Plasma Lights

Plasma lights are a naturally occurring phenomenon. On a photo they may look like a dotted streak. But you need to be wary; a digital camera can create a very similar affect. If you snap a photo with your digital and move your hand, even slightly before the shutter has closed, you will get any light in your picture to streak. I usually see these streaks that look like a letter ‘S’ that has fallen over. One thing you should never do, whether it is with a digital or a film camera, is use the NightShot mode. That mode is specifically for taking a still picture with the intent of lighting up the background. In Nightshot mode, camera shutters can stay open anywhere from 3 to 7 seconds. That is a lot of time to jiggle the hand, have dust, hair or anything else blow in front of the shutter, etc. So make it a habit to never use that mode during investigations.

Vortexes

Vortexes, known to us photo aficionado’s as Camera Straps. Yes, take the strap off of your camera, or keep it on your wrist. These can fall in front of the lens, and the result is what looks like a whirling gray or white stream in your photo. If it is close enough to the lens, you can actually see the braiding of the strap in the ‘vortex’.

Digital vs. Film

Digital cameras are nice and handy. You see instant results, and in an ‘instant’ society like we live in, this is very desirable. Unfortunately the digitals do have their quirks, all of which I pretty must listed above. Another issue I have with the digital is you have no back up proof. The image you took is on a disk. How do you get it out? Digital pictures can be photoshopped, etc, so they are not very trustworthy. If you want to back up your photos, the best way to do that is with the film negative. A Film camera is also not as susceptible to the ‘orb’ issues that a digital is. I will pay a lot more attention to an orb, or mist in a film camera than I will with a digital. Plus, you always have that negative to pull out as proof that your photo was not the result of photoshopping. In the above orb photo, when I saw what resulted in my digital picture, I immediately snapped a pic with my 35mm. I did get orbs, but they were lighter and far fewer. So you will get some of these things to occur on a 35mm, but the digital is much more susceptible.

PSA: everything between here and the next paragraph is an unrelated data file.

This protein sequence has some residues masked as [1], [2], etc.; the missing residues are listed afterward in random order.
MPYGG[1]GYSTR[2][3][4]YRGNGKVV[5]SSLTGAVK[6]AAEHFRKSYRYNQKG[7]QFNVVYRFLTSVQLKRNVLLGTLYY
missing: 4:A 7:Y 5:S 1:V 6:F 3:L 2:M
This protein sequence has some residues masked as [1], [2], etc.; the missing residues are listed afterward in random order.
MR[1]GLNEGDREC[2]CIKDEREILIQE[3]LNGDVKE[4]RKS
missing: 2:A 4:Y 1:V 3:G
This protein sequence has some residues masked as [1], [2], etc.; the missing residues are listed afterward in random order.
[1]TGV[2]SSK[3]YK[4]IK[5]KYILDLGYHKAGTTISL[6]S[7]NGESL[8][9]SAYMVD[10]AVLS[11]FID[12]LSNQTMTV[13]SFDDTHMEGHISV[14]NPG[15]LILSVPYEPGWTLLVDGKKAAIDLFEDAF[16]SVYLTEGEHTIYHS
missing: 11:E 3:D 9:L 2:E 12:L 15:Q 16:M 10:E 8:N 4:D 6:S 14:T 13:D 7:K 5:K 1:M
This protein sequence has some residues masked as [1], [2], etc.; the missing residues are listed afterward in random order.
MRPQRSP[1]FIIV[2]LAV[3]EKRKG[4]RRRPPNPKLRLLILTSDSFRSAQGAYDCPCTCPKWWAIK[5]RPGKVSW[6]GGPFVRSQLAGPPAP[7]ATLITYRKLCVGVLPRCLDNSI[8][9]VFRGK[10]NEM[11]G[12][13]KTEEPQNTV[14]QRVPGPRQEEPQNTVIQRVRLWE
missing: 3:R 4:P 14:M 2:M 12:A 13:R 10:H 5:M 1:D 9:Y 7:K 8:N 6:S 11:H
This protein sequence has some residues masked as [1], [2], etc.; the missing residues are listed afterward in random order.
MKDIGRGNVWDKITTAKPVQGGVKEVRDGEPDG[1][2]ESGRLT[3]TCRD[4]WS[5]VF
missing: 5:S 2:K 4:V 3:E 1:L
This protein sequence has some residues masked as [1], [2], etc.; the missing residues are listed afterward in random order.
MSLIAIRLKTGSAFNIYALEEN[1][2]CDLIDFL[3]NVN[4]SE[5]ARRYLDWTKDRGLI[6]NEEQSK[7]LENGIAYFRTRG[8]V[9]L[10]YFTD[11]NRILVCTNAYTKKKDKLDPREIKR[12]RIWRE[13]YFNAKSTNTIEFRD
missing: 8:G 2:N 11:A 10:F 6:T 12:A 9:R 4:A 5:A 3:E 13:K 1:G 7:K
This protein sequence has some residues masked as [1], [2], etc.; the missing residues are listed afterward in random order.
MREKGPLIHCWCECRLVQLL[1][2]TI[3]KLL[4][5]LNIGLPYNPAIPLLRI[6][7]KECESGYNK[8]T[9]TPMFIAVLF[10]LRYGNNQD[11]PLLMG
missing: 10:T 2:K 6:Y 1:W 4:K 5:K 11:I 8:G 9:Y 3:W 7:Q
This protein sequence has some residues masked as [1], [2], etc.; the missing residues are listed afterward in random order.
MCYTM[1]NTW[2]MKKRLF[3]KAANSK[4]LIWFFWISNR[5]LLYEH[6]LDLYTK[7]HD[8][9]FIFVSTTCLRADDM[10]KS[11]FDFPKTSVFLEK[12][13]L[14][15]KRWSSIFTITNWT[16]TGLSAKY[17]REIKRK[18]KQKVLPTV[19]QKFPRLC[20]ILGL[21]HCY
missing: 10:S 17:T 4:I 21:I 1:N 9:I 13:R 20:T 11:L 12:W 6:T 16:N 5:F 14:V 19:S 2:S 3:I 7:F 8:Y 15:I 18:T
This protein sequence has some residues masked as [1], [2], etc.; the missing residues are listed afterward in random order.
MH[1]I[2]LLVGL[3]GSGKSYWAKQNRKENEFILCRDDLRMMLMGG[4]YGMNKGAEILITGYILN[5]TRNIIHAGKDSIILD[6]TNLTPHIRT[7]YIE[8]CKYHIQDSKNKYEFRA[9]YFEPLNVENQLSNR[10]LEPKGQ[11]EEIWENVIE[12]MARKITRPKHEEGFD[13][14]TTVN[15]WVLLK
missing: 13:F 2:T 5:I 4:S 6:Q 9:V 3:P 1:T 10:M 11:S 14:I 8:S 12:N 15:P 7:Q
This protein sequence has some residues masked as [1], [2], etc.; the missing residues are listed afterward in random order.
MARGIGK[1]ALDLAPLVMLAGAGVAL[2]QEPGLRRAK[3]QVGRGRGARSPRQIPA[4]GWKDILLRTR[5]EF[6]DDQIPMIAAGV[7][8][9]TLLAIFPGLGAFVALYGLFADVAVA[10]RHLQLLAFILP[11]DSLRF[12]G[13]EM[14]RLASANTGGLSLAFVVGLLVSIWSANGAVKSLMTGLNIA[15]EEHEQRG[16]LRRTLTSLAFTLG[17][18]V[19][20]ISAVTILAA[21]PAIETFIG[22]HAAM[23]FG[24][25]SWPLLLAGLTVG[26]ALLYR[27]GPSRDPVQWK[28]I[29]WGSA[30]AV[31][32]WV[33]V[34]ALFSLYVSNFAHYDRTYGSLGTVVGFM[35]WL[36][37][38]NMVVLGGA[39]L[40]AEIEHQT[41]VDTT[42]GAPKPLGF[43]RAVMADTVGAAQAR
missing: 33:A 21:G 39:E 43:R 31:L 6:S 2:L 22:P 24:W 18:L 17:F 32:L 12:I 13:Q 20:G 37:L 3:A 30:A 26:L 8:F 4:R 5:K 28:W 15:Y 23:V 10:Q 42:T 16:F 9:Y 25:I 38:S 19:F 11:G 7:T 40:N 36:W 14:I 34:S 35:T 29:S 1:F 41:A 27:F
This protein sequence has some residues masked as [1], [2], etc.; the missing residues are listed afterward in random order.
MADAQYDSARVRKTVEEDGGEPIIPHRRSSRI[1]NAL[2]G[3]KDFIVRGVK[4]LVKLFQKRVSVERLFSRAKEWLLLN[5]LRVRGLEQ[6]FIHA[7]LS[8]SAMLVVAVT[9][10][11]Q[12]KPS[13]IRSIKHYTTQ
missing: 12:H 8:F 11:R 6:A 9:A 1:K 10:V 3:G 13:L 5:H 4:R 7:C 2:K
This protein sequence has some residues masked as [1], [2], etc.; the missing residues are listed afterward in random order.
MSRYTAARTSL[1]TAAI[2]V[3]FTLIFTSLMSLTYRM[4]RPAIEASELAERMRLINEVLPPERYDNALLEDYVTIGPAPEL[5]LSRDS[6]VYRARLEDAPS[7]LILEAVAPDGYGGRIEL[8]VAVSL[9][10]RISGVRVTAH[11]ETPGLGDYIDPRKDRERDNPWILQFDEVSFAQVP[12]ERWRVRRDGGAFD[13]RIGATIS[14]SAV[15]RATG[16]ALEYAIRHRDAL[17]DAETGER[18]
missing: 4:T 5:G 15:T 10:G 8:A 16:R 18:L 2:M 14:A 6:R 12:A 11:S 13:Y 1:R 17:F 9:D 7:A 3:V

I like to use both when investigating. In fact sometimes I use 4 cameras. My digital, (4-5 mega pixel range seems to be best…the higher the pixel range, the higher the chance of creating orbs.), my 35 millimeter with 400 Gold Kodak film, my other 35 millimeter with Black and White film, and a Polaroid camera. 400 Gold seems to be the most favored by investigators. Kodak films in the red spectrum, whereas Fuji film is in the green spectrum. Paranormal phenomenon seems to be visible in the infra red and ultraviolet spectrums, hence the use of infrared cameras. So using Kodak instead of Fuji would seem to make more sense.. Polaroid cameras also use film that is close to the infrared spectrum, and give you the added bonus of instant gratification.

Testing your camera

Take your camera out on a test run to create a file for later use in identifying your investigation pictures. Take a picture of fog, misty rain, rain, snow, both in the day and night, so you can see how your camera reacts. Also when you notice pollen is high, take a night photo of that. Wave a Kleenex in front of your camera and take a photo of that. Find some loose dirt in the road and have someone stomp in it to get a photo of how a dirty cloud will look. Take a picture of a street light at night, and as you click your button, move your hand. Or take the picture and shake the camera.

Take all of these pictures (with whatever cameras you know you are going to consistently use on investigations) and put them in a file. That way when you get a photo on an investigation that seems suspect, you can go back to your file and compare. The more pictures you take, the easier it will be for you to be able to tell what is up in a photo. After looking at photos for close to 6 years, I can pretty much tell at a glance it if is something explainable, or if there is something in the picture that I do not have an answer to. So far I only have 2 pictures in my personal collection that I consider paranormal. One is an orb taken in the daylight, and one is of an energy stream, taken at Ft. George, Niagara on the Lake, Canada. And I did have a client show me a picture (I have a Xerox in my file), that me and my walk through partner tried our best to duplicate and couldn’t. That picture was taken on a an old 110 film camera. We tried to duplicate it using Polaroid and Digital, but were unable to account for the weird light bar that was appearing in his photo. So we chalked that one down to possibly paranormal.